Although our initial reaction to the dwindling supply of tomatoes as fall quickly approaches might be to buy every last one at the store and enjoy it in the immediate future, it might not be the best way to make the most out of one of our favorite fruits. Turns out that with a bit of help from a centuries-old cooking technique called confit, we can preserve fruits or veggies and all of the garlic benefits we know and love well past its summertime prime.
Confit comes from the French term “to preserve” and refers to the technique of slowly cooking foods in fat. This liquid submersion culinary method helps preserve the food for several months and can be applied to meats, fruits, or veggies. We're particularly partial to confit tomatoes and garlic, which are perfect for slathering over a slice of toasted baguette to enjoy with a glass of red wine.
What is confit?
As mentioned, confit comes from the French word “confire,” which means to preserve. Centuries ago, when refrigeration was unavailable, this cooking method helped keep food by slowly cooking it in a liquid inhospitable to bacterial growth. Nowadays, it’s not only a great solution to enjoy seasonal produce well after they’re out of season but also a simple way to add loads of flavor to some of your favorite foods.
Now, while confit might seem very similar to how you would fry a big batch of french fries—aka throwing them into a large vat of fat or oil—the trick is actually to regulate the temperature closely. When making any confit recipe, you’ll want to keep the temperature low at around 200 degrees Fahrenheit (or potentially even lower, depending on the recipe). Meanwhile, deep frying usually occurs at much higher temperatures, between 325 and 450 degrees Fahrenheit, which yields a much different result in terms of texture and flavor.
How do you make tomato or garlic confit?
One of the most popular ways to apply this technique is with duck confit. However, fruits and vegetables, like pears, onions, and cherries, can also be preserved using this method. When it comes to summer produce, two of our favorite ways include lycopene-rich tomato confit and anti-inflammatory garlic confit. So, how to make each? Well, it’s actually quite simple.
For garlic, you’ll want to fully submerge peeled cloves in oil in a pan or pot and add flavoring ingredients like rosemary or thyme. Next, slowly cook the mixture over very low heat until the cloves are slightly golden and tender—the idea is *not* to fry them at high temperatures but rather to render them down at low heat. Aside from having super soft and creamy confit cloves perfect for spreading on crispy bread, you’ll also end up with delicious garlic and herb-infused oil that you can save for making vinaigrettes, drizzling over a luscious potato soup, or for making this delicious garlic confit over crispy rice recipe by TikToker @foodmymuse.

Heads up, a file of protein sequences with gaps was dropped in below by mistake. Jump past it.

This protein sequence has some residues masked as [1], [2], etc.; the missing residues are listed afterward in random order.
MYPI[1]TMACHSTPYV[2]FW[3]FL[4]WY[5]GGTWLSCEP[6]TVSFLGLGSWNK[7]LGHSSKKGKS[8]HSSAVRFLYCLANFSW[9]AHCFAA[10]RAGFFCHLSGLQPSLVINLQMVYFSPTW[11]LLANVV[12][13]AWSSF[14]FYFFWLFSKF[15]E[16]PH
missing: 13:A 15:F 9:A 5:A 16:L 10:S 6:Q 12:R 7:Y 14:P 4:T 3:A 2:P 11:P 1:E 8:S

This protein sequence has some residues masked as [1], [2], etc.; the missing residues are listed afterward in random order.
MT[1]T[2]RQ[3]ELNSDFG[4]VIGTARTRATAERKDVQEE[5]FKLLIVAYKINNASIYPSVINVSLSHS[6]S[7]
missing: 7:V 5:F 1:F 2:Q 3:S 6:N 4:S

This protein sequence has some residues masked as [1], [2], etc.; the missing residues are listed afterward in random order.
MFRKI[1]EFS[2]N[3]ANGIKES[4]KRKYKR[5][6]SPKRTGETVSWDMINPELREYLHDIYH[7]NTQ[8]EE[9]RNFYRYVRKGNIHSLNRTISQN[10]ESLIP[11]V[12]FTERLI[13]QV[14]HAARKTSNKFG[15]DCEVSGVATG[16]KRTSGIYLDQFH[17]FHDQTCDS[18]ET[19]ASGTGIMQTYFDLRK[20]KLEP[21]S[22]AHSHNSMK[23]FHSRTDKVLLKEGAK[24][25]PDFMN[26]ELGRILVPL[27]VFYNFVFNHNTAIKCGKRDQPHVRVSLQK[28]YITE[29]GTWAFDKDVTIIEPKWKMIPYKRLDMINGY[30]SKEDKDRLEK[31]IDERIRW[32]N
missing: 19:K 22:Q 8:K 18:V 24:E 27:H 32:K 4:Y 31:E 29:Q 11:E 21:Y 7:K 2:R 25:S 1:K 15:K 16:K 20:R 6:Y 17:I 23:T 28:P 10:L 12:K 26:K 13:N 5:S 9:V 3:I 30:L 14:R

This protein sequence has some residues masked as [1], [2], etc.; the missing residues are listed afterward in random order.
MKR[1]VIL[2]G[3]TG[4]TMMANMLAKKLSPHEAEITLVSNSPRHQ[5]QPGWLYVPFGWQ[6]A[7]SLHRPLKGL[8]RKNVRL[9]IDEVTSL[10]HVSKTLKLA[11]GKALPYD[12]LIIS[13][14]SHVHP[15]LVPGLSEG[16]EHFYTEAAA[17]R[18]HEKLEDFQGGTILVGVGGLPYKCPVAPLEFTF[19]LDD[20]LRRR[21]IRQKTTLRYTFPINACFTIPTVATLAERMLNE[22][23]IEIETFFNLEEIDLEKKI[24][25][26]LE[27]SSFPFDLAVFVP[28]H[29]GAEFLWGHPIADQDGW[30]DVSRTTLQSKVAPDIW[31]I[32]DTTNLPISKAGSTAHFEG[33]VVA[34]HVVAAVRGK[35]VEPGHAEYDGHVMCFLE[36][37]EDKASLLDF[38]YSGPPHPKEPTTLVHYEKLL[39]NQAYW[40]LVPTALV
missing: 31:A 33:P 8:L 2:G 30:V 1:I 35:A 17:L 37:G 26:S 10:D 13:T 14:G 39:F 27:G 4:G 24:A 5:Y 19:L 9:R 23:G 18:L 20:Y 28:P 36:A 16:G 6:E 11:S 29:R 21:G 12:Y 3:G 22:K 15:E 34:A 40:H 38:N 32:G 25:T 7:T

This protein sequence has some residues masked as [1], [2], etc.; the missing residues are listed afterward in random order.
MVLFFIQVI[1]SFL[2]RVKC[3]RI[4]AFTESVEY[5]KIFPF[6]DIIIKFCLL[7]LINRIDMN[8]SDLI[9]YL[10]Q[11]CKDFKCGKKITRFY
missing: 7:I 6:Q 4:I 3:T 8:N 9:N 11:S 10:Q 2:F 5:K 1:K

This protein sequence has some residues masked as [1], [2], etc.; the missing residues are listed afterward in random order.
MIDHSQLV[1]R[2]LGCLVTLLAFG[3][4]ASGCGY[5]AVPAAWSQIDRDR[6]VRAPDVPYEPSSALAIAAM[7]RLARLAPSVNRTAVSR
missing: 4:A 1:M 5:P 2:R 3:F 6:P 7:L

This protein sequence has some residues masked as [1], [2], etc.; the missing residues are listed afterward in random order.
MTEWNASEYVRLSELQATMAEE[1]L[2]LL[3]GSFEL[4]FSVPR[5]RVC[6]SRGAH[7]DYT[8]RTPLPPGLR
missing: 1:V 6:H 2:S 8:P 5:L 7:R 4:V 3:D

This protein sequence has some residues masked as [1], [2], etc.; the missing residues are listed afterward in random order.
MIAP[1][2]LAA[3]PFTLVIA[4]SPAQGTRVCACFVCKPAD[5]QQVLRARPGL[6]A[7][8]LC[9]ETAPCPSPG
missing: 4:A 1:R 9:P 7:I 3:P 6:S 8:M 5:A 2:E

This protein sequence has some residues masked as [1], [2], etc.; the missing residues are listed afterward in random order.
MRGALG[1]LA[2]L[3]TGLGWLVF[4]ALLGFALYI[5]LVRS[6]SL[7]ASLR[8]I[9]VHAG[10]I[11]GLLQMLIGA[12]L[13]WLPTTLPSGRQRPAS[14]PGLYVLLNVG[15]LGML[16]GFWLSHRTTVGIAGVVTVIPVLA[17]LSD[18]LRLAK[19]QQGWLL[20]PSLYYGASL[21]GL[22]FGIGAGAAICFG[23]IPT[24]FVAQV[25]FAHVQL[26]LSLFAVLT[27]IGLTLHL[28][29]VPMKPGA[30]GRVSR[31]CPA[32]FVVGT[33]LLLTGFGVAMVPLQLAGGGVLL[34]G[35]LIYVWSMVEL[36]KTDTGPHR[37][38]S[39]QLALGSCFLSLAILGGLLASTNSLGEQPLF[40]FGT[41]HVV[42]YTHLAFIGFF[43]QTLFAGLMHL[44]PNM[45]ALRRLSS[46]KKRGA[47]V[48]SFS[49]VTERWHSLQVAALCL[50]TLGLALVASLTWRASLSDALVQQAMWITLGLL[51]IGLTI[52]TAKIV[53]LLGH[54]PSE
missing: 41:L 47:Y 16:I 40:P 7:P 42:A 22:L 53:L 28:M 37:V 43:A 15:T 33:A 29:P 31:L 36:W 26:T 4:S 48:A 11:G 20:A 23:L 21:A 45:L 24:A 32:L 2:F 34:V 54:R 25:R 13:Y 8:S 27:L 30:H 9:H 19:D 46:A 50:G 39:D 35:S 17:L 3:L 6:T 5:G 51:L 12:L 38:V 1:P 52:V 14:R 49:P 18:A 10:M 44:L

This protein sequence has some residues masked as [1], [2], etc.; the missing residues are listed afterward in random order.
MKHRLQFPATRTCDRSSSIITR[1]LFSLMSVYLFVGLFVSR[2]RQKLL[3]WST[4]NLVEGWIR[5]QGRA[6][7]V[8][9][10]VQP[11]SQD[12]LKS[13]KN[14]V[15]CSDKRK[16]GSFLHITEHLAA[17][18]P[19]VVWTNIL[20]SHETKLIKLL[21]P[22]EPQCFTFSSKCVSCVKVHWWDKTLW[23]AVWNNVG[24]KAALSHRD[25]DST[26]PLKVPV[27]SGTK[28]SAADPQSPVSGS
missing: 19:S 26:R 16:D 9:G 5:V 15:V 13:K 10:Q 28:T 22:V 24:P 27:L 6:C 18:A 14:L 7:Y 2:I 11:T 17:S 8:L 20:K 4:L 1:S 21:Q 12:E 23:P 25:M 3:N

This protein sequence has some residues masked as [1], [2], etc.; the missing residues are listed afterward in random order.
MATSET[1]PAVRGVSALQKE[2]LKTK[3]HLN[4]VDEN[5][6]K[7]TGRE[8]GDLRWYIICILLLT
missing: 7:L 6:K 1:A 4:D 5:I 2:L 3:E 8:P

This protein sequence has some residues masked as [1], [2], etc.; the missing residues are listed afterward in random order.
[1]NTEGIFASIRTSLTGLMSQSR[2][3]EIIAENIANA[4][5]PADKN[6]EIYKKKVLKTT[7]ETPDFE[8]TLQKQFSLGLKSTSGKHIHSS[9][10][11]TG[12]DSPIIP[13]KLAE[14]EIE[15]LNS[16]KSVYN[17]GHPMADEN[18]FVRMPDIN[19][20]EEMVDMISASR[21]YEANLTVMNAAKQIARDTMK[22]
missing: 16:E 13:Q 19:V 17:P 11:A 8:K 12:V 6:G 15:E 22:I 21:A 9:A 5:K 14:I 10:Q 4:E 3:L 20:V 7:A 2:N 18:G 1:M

@foodmymuse My transformation into a #garlicgirl is complete with this #garlicconfit on #crispyrice & it might be your new addiction ???? my use of crispy rice will always be inspired by the one and only Chef Nobu Matsuhisa. #recipe #garlicrecipes ♬ Glimpse of Us - Joji
Next, to confit cherry tomatoes, simply swap out the garlic for tomatoes (or add them together with the allium) and cook them covered with oil over low heat until they burst and bubble ever so slightly, like in this TikTok video by @daenskitchen.
@daenskitchen Tomato confit #confit #tomatoconfit ♬ original sound - Daen Lia
Garlic confit recipe
Yields 15 servings
30 cloves of garlic, peeled
1 cup of olive oil
2 sprigs of thyme, optional
1 sprig of rosemary, optional
1. In a small saucepan over low heat, combine the garlic, olive oil, and herbs. Cook for about two hours or until the cloves are golden and tender at about 190 degrees Fahrenheit.
2. To store the garlic confit, allow it to cool to room temperature and place it in an airtight container in the refrigerator for up to two weeks. You can also store the mixture for about two months. Additionally, the oil can be used for drizzling or cooking in other recipes, too.
Reasons why garlic is worth the stinky breath, according to a registered dietitian:
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